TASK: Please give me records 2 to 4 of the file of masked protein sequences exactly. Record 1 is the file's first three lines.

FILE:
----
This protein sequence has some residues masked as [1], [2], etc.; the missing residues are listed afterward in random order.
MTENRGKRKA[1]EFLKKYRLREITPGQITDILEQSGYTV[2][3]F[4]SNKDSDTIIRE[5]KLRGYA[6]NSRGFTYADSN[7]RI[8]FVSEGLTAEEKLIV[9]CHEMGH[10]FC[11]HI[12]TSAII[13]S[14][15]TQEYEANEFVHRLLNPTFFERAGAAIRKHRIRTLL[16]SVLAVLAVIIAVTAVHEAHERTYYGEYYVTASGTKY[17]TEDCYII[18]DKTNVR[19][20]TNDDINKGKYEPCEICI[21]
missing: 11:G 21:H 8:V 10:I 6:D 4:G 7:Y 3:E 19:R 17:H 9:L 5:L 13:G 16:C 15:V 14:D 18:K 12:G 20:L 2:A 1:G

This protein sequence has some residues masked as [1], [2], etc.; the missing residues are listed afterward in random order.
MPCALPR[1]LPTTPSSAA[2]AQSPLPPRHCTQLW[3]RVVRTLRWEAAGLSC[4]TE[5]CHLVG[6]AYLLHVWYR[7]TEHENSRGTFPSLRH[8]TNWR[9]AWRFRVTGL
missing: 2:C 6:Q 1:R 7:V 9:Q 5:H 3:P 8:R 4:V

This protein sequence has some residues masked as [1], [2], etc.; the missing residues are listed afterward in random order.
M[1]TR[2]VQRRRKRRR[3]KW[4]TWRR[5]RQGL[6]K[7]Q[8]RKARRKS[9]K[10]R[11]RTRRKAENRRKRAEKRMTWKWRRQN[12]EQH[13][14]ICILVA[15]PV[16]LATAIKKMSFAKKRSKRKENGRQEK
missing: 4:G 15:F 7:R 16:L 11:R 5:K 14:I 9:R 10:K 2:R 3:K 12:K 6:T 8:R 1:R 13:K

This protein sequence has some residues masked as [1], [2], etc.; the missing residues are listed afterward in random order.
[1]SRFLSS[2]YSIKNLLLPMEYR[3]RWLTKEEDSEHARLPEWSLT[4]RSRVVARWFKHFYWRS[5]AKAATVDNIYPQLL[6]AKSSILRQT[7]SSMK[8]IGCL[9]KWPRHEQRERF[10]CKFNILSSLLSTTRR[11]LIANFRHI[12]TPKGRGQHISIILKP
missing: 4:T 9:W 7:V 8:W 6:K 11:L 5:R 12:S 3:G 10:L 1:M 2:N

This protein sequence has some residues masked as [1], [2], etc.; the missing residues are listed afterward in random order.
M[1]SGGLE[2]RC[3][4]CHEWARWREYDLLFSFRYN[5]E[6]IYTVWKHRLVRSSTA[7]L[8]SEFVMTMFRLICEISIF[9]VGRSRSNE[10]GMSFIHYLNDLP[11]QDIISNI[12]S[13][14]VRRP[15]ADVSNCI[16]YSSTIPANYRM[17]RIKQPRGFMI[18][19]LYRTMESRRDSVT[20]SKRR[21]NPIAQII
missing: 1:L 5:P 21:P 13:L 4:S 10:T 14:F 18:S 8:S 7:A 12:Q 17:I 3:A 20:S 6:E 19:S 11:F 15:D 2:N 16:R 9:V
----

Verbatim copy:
This protein sequence has some residues masked as [1], [2], etc.; the missing residues are listed afterward in random order.
MPCALPR[1]LPTTPSSAA[2]AQSPLPPRHCTQLW[3]RVVRTLRWEAAGLSC[4]TE[5]CHLVG[6]AYLLHVWYR[7]TEHENSRGTFPSLRH[8]TNWR[9]AWRFRVTGL
missing: 2:C 6:Q 1:R 7:V 9:Q 5:H 3:P 8:R 4:V

This protein sequence has some residues masked as [1], [2], etc.; the missing residues are listed afterward in random order.
M[1]TR[2]VQRRRKRRR[3]KW[4]TWRR[5]RQGL[6]K[7]Q[8]RKARRKS[9]K[10]R[11]RTRRKAENRRKRAEKRMTWKWRRQN[12]EQH[13][14]ICILVA[15]PV[16]LATAIKKMSFAKKRSKRKENGRQEK
missing: 4:G 15:F 7:R 16:L 11:R 5:K 14:I 9:R 10:K 2:R 3:K 12:K 6:T 8:R 1:R 13:K

This protein sequence has some residues masked as [1], [2], etc.; the missing residues are listed afterward in random order.
[1]SRFLSS[2]YSIKNLLLPMEYR[3]RWLTKEEDSEHARLPEWSLT[4]RSRVVARWFKHFYWRS[5]AKAATVDNIYPQLL[6]AKSSILRQT[7]SSMK[8]IGCL[9]KWPRHEQRERF[10]CKFNILSSLLSTTRR[11]LIANFRHI[12]TPKGRGQHISIILKP
missing: 4:T 9:W 7:V 8:W 6:K 11:L 5:R 12:S 3:G 10:L 1:M 2:N